About three weeks ago I was delivering a workshop in India – there must have been about 60 people in the room. Almost all of them locals.
My co-facilitator was doing an exercise that invited people to self-identify themselves along various dimensions of diversity (e.g. been in the company for less than 5 years, consider yourself a millennial etc.). After listening to the statement that is read out, individuals decide if the statement is true of them and then make a decision/choice to self-identify and stand up if they choose to do so.
Well, we got to the statement “have been raised by a single parent or am a single parent”, and as I was role-modelling participation, I decided to stand up (I actually tick both boxes of that statement). And I looked around and I was the only one. And I could feel a palpable spike of nervous tension in the room.
Wow… it can’t be that in a room of 60+ people, all middle managers, that no-one else was raised by a single parent or is a single parent. So I did me some research and found that the divorce rate in India is among the lowest in the world but rapidly rising especially in metropolitan areas. And yet, single parenting isn’t only an outcome of divorce, it can also be due to being widowed or that a parent was absent for various reasons.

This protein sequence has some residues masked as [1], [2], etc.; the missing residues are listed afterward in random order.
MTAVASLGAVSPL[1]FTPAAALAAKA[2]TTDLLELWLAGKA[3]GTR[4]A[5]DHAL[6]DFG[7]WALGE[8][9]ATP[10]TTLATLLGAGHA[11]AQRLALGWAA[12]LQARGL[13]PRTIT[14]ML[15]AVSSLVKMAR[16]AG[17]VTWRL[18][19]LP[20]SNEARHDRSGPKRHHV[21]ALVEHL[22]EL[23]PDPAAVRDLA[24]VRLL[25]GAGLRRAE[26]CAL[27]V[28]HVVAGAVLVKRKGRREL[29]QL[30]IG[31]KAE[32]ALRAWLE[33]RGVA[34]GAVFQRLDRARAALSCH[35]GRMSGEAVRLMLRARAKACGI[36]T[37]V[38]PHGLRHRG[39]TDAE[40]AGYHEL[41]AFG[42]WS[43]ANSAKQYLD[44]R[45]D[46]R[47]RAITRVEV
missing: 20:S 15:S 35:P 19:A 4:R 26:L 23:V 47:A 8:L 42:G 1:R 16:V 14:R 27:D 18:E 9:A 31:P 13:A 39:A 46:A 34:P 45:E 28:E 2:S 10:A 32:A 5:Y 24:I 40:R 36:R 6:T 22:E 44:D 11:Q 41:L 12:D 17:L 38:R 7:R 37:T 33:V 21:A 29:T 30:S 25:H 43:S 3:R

This was interesting to me as a D&I manager. Single parenthood might be a dimension of diversity that is very invisible for many companies and society at large. And hence, unconsciously, we are not providing the support and culture that people might need, not to mention the stereotypes that would get in the way of people’s career development and progression. Well, I am “out” as a single parent in Microsoft and I have a fantastic team and managers that support me probably about 1000% which is great and I know quite a few other single parents who enjoy the same level of support. So, now I have to noodle on how to make that level of support and culture the same for everyone in the same situation – glad to have more to do in my role!